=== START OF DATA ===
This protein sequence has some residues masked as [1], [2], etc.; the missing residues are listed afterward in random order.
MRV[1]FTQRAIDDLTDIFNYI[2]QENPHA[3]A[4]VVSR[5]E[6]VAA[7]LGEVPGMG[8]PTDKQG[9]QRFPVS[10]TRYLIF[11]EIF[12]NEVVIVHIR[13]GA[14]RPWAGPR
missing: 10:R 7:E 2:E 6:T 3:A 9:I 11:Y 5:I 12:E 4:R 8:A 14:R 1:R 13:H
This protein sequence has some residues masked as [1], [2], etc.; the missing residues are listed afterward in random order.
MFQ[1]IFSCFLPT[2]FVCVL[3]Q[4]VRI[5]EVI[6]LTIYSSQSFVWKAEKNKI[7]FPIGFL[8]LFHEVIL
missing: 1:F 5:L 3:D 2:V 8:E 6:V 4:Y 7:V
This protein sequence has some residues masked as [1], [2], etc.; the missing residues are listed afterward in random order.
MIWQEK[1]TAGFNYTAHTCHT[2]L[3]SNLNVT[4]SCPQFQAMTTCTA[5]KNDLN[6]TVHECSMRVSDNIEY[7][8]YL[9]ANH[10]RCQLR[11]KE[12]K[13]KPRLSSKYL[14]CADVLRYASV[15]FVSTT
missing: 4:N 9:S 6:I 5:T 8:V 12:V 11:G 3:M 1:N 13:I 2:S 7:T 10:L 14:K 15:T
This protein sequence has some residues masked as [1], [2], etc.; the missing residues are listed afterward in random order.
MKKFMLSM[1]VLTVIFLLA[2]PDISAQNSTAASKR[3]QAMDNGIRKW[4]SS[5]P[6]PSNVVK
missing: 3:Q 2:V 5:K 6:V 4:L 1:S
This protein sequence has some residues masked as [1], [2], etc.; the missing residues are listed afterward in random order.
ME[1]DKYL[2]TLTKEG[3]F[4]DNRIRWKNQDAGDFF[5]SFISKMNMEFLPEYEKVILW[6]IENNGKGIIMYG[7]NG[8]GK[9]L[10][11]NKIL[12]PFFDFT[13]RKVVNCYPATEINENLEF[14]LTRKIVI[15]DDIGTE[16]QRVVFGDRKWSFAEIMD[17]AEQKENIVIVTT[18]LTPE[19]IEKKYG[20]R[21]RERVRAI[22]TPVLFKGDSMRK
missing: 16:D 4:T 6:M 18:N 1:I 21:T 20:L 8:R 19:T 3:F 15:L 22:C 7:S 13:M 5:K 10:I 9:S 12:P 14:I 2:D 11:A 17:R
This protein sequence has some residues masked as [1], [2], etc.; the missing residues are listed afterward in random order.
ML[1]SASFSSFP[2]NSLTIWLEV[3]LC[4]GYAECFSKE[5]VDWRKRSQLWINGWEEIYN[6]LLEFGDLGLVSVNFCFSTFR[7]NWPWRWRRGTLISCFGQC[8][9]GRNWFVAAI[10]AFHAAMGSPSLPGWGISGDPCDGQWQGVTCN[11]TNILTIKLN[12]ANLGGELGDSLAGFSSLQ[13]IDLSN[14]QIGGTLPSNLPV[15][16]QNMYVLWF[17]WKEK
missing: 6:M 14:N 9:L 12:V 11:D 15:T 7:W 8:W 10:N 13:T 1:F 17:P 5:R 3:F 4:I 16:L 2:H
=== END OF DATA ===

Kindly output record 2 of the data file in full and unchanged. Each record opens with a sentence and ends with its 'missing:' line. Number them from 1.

This protein sequence has some residues masked as [1], [2], etc.; the missing residues are listed afterward in random order.
MFQ[1]IFSCFLPT[2]FVCVL[3]Q[4]VRI[5]EVI[6]LTIYSSQSFVWKAEKNKI[7]FPIGFL[8]LFHEVIL
missing: 1:F 5:L 3:D 2:V 8:E 6:V 4:Y 7:V